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    106: The Jet Age

The Jet Age (Gallery 106)

Marking a huge time and technological leap forward into the modern era is The Jet Age, next door. In the years leading up to World War II, airplane designers were grappling with the physical limits of how fast and large an airplane could be when powered by traditional piston engines similar in design to the ones seen at the end of the Early Flight gallery. (An engine’s pistons have to be larger and move faster for a plane’s propeller to spin faster. At very high speeds, the back-and-forth stress on the pistons will shatter the metal they’re made of, and the engine will fail.)

The gas turbine engine, invented independently by Dr. Hans von Ohain, a German, and Sir Frank Whittle, a Brit, was a completely new method of aircraft propulsion. Like the piston engine, the gas turbine uses the controlled detonation of liquid fuel for propulsion. However, the detonations in a jet engine spin a circular turbine, turning around a central shaft, to produce power. Because the turbine spins in a circle instead of moving up and down like a piston, jet engines don’t have the same mechanical stress as piston engines, and can be made larger and more powerful. (That’s the main reason jets go faster than propeller-driven airplanes.) As you enter the gallery, you’ll see a cutout diagram of a typical jet engine’s main parts and how they work together.

With fast jet engines, aircraft designers faced a new problem: the straight, mostly rectangle shape of traditional aircraft wings would lose control or break apart as the plane approached supersonic speeds (around 761 miles per hour). New wing shapes had to be designed and tested to achieve faster, supersonic flight, and each new wing shape had its own set of pros and cons. A display at the entrance to this gallery shows several common wing shapes, their tradeoffs, and photos of common planes with each wing configuration.

One of the better displays, at the far end of the gallery, is a miniature wing section from a Lockheed L-1011 jet. Push a button to activate the display, and the wing will step through the process of changing its shape for a typical landing. An audio track plays simultaneously, providing the sound you’ll hear in the cabin as the wing’s flaps deploy farther and farther out, to generate the low-speed lift needed to keep a heavy airliner aloft before landing. If you’re flying out of DC and have a view of the wing of your plane, you can see the same mechanism and movement on your flight home.

Three early, jet-powered military aircraft are on display in The Jet Age:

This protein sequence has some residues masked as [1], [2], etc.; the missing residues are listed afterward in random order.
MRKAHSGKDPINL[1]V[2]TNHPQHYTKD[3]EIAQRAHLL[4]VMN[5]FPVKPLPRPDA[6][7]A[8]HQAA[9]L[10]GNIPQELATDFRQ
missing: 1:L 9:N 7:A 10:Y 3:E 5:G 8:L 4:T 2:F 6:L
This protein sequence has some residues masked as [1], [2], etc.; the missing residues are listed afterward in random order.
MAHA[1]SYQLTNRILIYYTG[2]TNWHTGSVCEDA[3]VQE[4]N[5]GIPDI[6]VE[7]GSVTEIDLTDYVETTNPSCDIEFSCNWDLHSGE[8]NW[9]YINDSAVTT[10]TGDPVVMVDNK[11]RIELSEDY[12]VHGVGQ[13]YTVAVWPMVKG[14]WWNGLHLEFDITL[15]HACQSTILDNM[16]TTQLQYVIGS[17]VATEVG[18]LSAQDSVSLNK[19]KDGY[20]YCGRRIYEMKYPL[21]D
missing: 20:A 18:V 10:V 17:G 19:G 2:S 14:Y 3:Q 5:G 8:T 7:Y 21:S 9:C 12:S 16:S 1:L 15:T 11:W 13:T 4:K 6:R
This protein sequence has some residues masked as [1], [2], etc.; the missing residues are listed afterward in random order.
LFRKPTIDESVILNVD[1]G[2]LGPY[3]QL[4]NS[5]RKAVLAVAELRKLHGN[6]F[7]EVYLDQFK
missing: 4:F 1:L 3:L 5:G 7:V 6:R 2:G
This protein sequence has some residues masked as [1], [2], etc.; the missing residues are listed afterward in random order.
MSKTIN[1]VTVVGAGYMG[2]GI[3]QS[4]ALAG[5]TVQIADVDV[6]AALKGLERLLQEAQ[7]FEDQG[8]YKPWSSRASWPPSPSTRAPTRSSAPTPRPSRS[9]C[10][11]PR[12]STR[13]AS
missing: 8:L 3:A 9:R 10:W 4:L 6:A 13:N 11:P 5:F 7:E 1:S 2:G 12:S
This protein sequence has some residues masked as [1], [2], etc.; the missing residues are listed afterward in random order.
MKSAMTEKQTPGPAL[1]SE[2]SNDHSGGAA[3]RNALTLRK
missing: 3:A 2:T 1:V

Messerschmitt Me 262A Schwalbe: Development of the ME 262 started prior to World War II, and the Me 262 became the first jet fighter used in combat, in June, 1944. To get to that point, German engineers had to overcome a number of technical problems: developing metals that wouldn’t melt from the sustained heat of jet engine combustion; control problems at takeoff resulting from the jet engine’s more powerful thrust; and low-speed stability for a plane designed to fly very fast.

With these issues sorted, the Me 262 was the fastest aircraft of World War II; its top speed of around 540 m.p.h. was more than 100 m.p.h. above the Allies’ P-51 Mustang (in Gallery 205). At this point in the war, fortunately for Allied pilots, Germany had neither the time nor the industrial capacity to mass-produce enough Me 262s to affect the outcome. The aircraft on display here is one of the most commonly produced models, and was captured in Germany.

McDonnell FH-1 Phantom I: This model was the first production jet fighter to be based from a U.S. Navy aircraft carrier, in 1947. Because they’re heavier and faster than similarly sized piston-engine planes, it’s harder for a jet to take off and land in the limited space of a carrier deck. (The steam-powered catapults seen on today’s Navy ships were not deployed until the mid-1950’s.) The FH-1 Phantom on display here could use small wing-mounted rockets for takeoff, and split wing flaps and speed brakes to slow down for landing.

Lockheed XP-80 Shooting Star: This experimental jet served as the testbed for the F-80 jet fighter, the first operational combat fighter for the U.S. Air Force, from 1944 to 1949. The aircraft displayed here is the original prototype, and was the first jet-powered U.S. aircraft to exceed 500 m.p.h. in flight.

Touring Tips

Along the main walkway in this gallery is a collection of gas turbine engines, including the first models produced by von Ohain and Whittle, as well as more advanced versions. Other exhibits include various jet aircraft cockpit displays, showing how vastly more information was conveyed to pilots as the planes they were flying became more complicated. While they’re moderately interesting, we think a cursory glance at these is sufficient.

This gallery’s movie, Sneaking Through the Sound Barrier, is a fictional comedy about a test pilot, and isn’t worth your time.

Other Lands at Smithsonian National Air and Space Museum

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